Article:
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“Let’s Raise A Toast!” Aged Care Leaders Joke About Kerosene Baths

An email exchange started with a questionable joke, but it led to concerns over the independence of some aged-care advocates.


As jokes go, it was a bad one.

In April 2010, Richard Gray, director of aged care services at Catholic Health Australia, urged fellow members of the National Aged Care Alliance (NACA) to celebrate their 10th anniversary.

"I ask that you all raise a glass," he wrote in an email to dozens of people who work in the aged-care industry. Gray then proposed a toast: "I ask that you all raise a glass and toast the person who inspired us to form NACA, Bronwyn Bishop. Make sure there is no kerosene in the glass, that's for the bath!!!!!!!!"

The reference was unmistakable. In 2000, a Victoria nursing home was caught bathing elderly people in water laced with kerosene, an archaic method of treating scabies. The kerosene caused skin to blister, and rashes erupted over many residents' bodies. The episode attracted intense media attention and tarnished Bishop's political career. It also damaged the relationship between the then minister, the Department of Health and Aged Care (as it was then called) and the Aged Care Standards and Accreditation Agency, the body that oversaw conditions in aged care facilities.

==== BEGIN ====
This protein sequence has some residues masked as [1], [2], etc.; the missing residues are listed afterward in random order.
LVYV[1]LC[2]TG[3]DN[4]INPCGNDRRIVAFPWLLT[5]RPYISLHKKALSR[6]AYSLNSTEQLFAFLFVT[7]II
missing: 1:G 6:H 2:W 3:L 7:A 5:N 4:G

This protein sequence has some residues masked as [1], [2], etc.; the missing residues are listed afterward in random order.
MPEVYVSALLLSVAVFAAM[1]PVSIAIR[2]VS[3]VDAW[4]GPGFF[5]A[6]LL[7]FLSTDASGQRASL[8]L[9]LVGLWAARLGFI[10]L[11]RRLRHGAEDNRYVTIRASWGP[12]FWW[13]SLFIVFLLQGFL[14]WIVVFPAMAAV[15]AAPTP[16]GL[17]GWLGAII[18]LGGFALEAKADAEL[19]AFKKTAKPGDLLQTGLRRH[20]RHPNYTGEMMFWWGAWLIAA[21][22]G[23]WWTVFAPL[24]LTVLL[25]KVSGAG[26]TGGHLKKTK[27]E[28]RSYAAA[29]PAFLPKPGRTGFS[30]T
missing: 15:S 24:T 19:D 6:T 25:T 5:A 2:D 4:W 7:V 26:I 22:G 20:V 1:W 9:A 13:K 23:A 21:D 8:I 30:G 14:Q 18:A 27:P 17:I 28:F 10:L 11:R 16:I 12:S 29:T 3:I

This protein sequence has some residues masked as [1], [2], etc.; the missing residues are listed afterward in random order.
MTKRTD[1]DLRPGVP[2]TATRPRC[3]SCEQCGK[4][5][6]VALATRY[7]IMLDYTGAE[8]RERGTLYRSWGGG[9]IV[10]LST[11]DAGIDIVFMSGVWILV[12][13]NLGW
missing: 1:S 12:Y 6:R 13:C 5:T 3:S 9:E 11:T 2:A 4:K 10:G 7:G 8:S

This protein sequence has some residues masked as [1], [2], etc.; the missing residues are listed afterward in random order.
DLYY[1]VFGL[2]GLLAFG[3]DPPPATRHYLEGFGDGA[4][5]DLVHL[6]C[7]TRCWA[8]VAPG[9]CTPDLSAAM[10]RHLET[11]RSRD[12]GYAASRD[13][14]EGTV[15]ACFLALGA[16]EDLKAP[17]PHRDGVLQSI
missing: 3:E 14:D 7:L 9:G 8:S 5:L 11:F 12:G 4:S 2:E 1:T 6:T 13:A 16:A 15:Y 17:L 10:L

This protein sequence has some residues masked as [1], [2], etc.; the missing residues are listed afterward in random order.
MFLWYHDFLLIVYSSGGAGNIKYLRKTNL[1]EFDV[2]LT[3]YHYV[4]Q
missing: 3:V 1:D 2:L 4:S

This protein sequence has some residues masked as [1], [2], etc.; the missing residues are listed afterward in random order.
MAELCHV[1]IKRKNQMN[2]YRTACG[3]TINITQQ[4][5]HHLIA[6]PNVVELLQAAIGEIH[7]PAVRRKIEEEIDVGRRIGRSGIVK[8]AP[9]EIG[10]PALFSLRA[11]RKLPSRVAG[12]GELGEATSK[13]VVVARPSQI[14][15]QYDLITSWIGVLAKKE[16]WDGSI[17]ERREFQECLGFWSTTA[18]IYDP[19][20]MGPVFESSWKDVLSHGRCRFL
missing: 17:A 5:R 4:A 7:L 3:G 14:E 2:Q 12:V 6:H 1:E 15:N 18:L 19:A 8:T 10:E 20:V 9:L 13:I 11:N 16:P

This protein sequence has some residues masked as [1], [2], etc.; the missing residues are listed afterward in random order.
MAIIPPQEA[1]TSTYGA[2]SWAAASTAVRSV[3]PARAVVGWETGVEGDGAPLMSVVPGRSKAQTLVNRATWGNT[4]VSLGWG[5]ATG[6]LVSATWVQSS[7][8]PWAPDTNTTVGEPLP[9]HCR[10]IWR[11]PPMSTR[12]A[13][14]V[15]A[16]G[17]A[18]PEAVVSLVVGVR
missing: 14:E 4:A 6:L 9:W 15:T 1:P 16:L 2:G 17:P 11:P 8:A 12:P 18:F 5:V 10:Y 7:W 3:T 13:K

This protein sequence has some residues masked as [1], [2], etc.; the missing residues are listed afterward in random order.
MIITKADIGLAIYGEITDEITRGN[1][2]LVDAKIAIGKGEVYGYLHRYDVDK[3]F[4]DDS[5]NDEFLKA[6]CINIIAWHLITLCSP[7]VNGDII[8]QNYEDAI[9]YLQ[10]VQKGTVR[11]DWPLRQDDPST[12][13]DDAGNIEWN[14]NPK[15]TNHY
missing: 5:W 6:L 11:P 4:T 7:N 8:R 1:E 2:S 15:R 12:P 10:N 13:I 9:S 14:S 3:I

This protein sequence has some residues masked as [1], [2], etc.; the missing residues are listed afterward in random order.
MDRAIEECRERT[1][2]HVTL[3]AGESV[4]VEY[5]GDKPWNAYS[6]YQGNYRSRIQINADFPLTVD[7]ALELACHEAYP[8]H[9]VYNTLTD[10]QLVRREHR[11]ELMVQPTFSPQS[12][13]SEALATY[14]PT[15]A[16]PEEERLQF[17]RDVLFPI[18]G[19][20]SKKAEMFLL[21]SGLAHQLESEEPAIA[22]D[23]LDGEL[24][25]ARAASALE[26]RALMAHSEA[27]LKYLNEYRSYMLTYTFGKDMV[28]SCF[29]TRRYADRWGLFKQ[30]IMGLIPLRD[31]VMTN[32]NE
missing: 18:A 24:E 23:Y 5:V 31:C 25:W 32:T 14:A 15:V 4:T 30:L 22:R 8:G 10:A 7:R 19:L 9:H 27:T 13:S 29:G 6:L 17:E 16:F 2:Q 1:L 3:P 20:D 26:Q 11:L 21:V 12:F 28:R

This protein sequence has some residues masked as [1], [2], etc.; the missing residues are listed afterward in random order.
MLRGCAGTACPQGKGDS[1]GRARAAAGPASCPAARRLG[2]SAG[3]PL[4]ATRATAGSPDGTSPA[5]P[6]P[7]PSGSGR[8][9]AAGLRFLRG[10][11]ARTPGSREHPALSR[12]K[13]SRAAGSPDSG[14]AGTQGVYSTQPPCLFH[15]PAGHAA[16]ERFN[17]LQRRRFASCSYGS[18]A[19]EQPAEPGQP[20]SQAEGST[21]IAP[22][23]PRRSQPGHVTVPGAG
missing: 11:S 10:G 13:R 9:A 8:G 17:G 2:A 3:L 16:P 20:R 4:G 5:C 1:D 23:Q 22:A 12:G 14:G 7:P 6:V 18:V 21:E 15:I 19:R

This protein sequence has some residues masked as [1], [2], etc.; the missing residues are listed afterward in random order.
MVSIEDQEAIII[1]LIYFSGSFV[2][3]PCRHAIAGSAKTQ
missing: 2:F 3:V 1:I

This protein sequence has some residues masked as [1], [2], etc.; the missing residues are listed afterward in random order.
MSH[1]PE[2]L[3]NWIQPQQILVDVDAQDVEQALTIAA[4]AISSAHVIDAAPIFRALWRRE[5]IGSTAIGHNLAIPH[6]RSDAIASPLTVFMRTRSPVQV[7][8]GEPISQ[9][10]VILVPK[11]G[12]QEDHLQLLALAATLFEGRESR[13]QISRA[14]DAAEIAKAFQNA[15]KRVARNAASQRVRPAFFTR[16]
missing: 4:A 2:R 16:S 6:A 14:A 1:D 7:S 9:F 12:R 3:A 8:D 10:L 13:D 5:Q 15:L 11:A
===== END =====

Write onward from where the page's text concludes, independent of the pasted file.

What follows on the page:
The email, made public today for the first time, elicited responses from many people considered leaders of Australia's aged-care industry - people usually known for speaking up on behalf of the frail and elderly.

While some may say the email exchange amounts to little more than banter among colleagues, experts and advocates told The Global Mail they see it as illustrative of a deeper problem of mixed interests and cosy relationships between the people at the top of the aged-care industry.

Lynda Saltarelli, head of the Melbourne-based advocacy group Aged Care Crisis, said she was "concerned by the tone and thrust of the comments".

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"What would the residents bathed in kerosene and their families have thought, had they known the way their misfortune is perceived by industry leaders?" she asked.